Erez Bitton and the North African Poetic Awakening

April 10 2017

After the Yom Kippur war, the blind poet Erez Bitton began writing poetry that explicitly reflected his experiences as an Algerian-born Jew living in Israel. His work, produced at a time when Mizraḥim (Jews from Muslim lands) still faced much prejudice, opened the door for a generation of Mizraḥi poets and artists. Matti Friedman writes:

Until then, Hebrew poems and songs were about the inner lives of the new Israelis who were part of the civilization of the West, or about the beauty of Israel’s hills and valleys. They weren’t about the tenements of Ashkelon, [inhabited largely by Mizraḥi immigrants], or about where the people in those tenements had lived before. Bitton still isn’t exactly sure what the 1973 war had to do with the change in his writing, but he started mixing Arabic with his Hebrew. He used the names for the spices of his childhood home in Oran, Algeria, like lebzar, and the names of musical instruments, like the drums called tamtam and the stringed rababa. . . .

In the early 1980s, [Bitton] began writing about his desire for an Israel that could see itself as a Mediterranean society. . . . [H]e was invited regularly to speak in places like Spain and France. In the 1990s, the years of the peace process, he established fragile links with Muslim writers in North Africa. Most of these connections ended when the peace talks did. In recent years, as Europeans have turned against Israel in earnest, invitations to speak at conferences about the Mediterranean vision have dried up. If he were an Israeli who hated Israel he would be invited more, he told me, but he isn’t.

Read more at Jewish Review of Books

More about: Algeria, Arts & Culture, Erez Bitton, Hebrew poetry, Israeli literature, Mizrahi Jewry


The Right and Wrong Ways for the U.S. to Support the Palestinians

Sept. 29 2023

On Wednesday, Elliott Abrams testified before Congress about the Taylor Force Act, passed in 2018 to withhold U.S. funds from the Palestinian Authority (PA) so long as it continues to reward terrorists and their families with cash. Abrams cites several factors explaining the sharp increase in Palestinian terrorism this year, among them Iran’s attempt to wage proxy war on Israel; another is the “Palestinian Authority’s continuing refusal to fight terrorism.” (Video is available at the link below.)

As long as the “pay for slay” system continues, the message to Palestinians is that terrorists should be honored and rewarded. And indeed year after year, the PA honors individuals who have committed acts of terror by naming plazas or schools after them or announcing what heroes they are or were.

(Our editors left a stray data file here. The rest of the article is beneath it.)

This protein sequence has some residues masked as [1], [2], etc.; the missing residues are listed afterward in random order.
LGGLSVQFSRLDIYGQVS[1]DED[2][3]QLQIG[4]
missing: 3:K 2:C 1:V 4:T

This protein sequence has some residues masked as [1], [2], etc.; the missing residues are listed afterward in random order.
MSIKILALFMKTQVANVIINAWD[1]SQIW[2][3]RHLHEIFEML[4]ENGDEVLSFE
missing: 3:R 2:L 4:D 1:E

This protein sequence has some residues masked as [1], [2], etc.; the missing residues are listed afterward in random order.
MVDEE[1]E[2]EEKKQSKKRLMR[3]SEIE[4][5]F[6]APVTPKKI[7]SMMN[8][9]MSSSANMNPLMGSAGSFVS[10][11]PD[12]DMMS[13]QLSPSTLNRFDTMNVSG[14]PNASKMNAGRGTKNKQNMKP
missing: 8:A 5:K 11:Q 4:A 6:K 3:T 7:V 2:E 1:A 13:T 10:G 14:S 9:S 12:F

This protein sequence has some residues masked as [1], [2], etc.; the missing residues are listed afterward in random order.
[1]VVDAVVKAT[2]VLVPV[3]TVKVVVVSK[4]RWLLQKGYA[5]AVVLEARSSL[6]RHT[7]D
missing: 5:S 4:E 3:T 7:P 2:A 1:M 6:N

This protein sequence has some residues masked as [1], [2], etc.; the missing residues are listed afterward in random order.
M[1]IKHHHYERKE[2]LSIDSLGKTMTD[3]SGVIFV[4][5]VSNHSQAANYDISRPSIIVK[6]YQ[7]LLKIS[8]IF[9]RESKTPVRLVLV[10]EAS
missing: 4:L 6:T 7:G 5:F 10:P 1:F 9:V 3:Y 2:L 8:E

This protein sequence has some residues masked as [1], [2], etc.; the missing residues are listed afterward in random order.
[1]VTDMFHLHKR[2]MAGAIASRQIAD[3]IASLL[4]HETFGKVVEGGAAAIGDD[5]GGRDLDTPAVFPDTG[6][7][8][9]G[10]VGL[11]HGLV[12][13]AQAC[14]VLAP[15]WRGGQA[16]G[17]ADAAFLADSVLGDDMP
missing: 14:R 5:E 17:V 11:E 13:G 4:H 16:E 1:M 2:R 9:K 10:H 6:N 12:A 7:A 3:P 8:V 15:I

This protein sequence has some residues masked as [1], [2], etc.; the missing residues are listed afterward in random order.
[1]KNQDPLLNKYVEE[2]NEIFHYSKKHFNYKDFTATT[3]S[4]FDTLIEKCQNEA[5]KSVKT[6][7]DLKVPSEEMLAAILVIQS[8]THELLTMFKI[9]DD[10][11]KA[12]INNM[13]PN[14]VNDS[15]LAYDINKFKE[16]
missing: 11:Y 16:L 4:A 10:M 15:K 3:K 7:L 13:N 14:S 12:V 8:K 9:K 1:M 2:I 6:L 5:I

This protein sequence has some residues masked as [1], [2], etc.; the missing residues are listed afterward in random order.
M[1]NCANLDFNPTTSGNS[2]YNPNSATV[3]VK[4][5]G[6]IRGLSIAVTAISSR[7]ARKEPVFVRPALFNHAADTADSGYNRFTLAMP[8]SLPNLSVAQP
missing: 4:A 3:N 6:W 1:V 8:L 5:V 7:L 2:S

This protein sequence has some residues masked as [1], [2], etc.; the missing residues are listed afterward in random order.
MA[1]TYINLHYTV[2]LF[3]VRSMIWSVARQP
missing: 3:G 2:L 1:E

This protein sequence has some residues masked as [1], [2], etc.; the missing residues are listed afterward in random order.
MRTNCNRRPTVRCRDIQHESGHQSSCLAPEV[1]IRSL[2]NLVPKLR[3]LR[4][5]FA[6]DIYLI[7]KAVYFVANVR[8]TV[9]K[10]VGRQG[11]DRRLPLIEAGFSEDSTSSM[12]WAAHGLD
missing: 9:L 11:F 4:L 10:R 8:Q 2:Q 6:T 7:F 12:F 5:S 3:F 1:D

There are clear alternatives to “pay to slay.” It would be reasonable for the PA to say that, whatever the crime committed, the criminal’s family and children should not suffer for it. The PA could have implemented a welfare-based system, a system of family allowances based on the number of children—as one example. It has steadfastly refused to do so, precisely because such a system would no longer honor and reward terrorists based on the seriousness of their crimes.

These efforts, like the act itself, are not at all meant to diminish assistance to the Palestinian people. Rather, they are efforts to direct aid to the Palestinian people rather than to convicted terrorists. . . . [T]he Taylor Force Act does not stop U.S. assistance to Palestinians, but keeps it out of hands in the PA that are channels for paying rewards for terror.

[S]hould the United States continue to aid the Palestinian security forces? My answer is yes, and I note that it is also the answer of Israel and Jordan. As I’ve noted, PA efforts against Hamas or other groups may be self-interested—fights among rivals, not principled fights against terrorism. Yet they can have the same effect of lessening the Iranian-backed terrorism committed by Palestinian groups that Iran supports.

Read more at Council on Foreign Relations

More about: Palestinian Authority, Palestinian terror, U.S. Foreign policy